Will Vivendi successfully sell a chunk of Universal Music Group – or, indeed, all of Universal Music Group – by the end of 2019?
Some significant figures in the investment community have recently suggested the Paris-based company might struggle: you may remember those Wall Street insiders who informed Bloomberg last month that “some private equity investors balk at the high price and slow pace of the [UMG] deal”.
That comment, and others like it, arrived shortly after Vivendi said that the first real stage of the UMG sale procedure – that of officially partnering with banks to find a suitor – would be completed “shortly” and “without haste”.
To recap: Vivendi is officially looking to sell up to 50% of its subsidiary, Universal Music Group, which is currently being valued at anywhere between $30bn and $50bn by investment banks.
When it first announced this intention last year, Vivendi suggested it could possibly get a UMG part-sale wrapped up by the end of January 2020.
The likes of Alibaba, Apple, Amazon, Tencent, Liberty Media and KKR have since been mooted as possible buyers of UMG – but then those whispers started emerging a few weeks ago that things may be taking longer than Vivendi expected.
Today, Vivendi has stated its renewed confidence in the sale process, without (deliberately?) setting too many hard deadlines.
“We are not in a hurry. Vivendi is doing very well, UMG is doing very well. The question is how to find the right partner, up to 50%. But everything’s fine – trust me!”
Yannick Bolloré, Vivendi (pictured)
In a new interview with Bloomberg TV, Vivendi Chairman Yannick Bolloré said his company was “very confident” that it will “open a [UMG sale] process” by the end of 2019, and that its roadmap to offload up to 50% of Universal is “on the right track”.
Pressed by Bloomberg journalist Caroline Hyde on what that really meant, Bollore reiterated that Vivendi expects the UMG sale process to begin by the close of this year – rather than necessarily expecting that a suitable partner will be found in this timeframe.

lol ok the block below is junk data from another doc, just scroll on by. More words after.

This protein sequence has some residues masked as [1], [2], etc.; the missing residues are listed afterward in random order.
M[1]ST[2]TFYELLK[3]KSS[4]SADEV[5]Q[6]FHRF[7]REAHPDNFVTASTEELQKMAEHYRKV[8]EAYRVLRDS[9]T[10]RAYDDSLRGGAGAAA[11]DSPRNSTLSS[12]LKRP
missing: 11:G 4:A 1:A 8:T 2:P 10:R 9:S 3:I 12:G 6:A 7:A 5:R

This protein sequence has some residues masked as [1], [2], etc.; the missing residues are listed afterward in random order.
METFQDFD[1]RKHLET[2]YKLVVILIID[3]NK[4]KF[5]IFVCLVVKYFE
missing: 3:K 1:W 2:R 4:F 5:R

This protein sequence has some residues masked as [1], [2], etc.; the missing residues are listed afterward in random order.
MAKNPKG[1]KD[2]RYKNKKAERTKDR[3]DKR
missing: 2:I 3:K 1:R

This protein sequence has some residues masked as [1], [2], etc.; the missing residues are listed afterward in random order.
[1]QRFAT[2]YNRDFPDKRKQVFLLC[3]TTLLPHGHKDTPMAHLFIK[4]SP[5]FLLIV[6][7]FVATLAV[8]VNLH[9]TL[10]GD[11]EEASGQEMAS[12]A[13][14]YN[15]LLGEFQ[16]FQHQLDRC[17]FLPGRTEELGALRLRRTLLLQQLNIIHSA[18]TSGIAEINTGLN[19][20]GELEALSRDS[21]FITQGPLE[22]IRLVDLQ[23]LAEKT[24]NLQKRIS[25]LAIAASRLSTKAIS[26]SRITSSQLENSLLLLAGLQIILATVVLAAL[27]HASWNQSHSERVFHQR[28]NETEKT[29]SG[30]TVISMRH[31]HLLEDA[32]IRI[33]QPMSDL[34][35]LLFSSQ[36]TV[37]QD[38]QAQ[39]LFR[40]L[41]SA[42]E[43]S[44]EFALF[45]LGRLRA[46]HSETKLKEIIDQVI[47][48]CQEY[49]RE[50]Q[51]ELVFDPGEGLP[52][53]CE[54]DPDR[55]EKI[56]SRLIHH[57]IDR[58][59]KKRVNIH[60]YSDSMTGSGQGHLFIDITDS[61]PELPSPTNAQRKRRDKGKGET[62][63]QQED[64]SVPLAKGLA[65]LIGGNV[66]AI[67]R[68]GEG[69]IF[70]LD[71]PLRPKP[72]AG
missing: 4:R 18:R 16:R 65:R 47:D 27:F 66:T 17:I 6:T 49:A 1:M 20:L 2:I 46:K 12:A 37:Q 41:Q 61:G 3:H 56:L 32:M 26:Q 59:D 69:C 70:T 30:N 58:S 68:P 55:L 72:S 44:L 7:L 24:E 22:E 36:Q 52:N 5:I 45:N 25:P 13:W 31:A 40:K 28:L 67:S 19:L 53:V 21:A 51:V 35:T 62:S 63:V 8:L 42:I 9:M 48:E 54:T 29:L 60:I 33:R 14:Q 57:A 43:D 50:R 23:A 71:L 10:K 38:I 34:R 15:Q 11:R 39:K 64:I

Speaking in Cannes, France (interview pictured), Bollore said of the UMG sale: “We are not in a hurry. Vivendi is doing very well, UMG is doing very well. The question is how to find the right partner, up to 50%. But everything’s fine – trust me!”
He clarified that Vivendi was looking to find a “strategic or financial partner, [for] up to 50%, to accelerate the growth of UMG”.
He added: “As you may know, the music industry is going through a huge period of growth – the business is thriving – and we want to make sure we can accelerate this growth in the coming years.”
We learned last month that Vivendi had already held talks with Tencent Holdings Ltd about a minority investment in Universal Music Group. Such a move would widen an existing relationship between the parties.
UMG inked a new, expansive deal with Tencent in 2017 for the latter company to exclusively sub-license UMG’s catalog in China. Universal also agreed to work in partnership with the Shenzhen-based company to design, build and develop Abbey Road Studios China, a ‘state-of-the-art recording and mastering facility’.
The highest valuation linked with UMG so far has come from JPMorgan, which in February suggested the music company could be worth as much as $50bn.Music Business Worldwide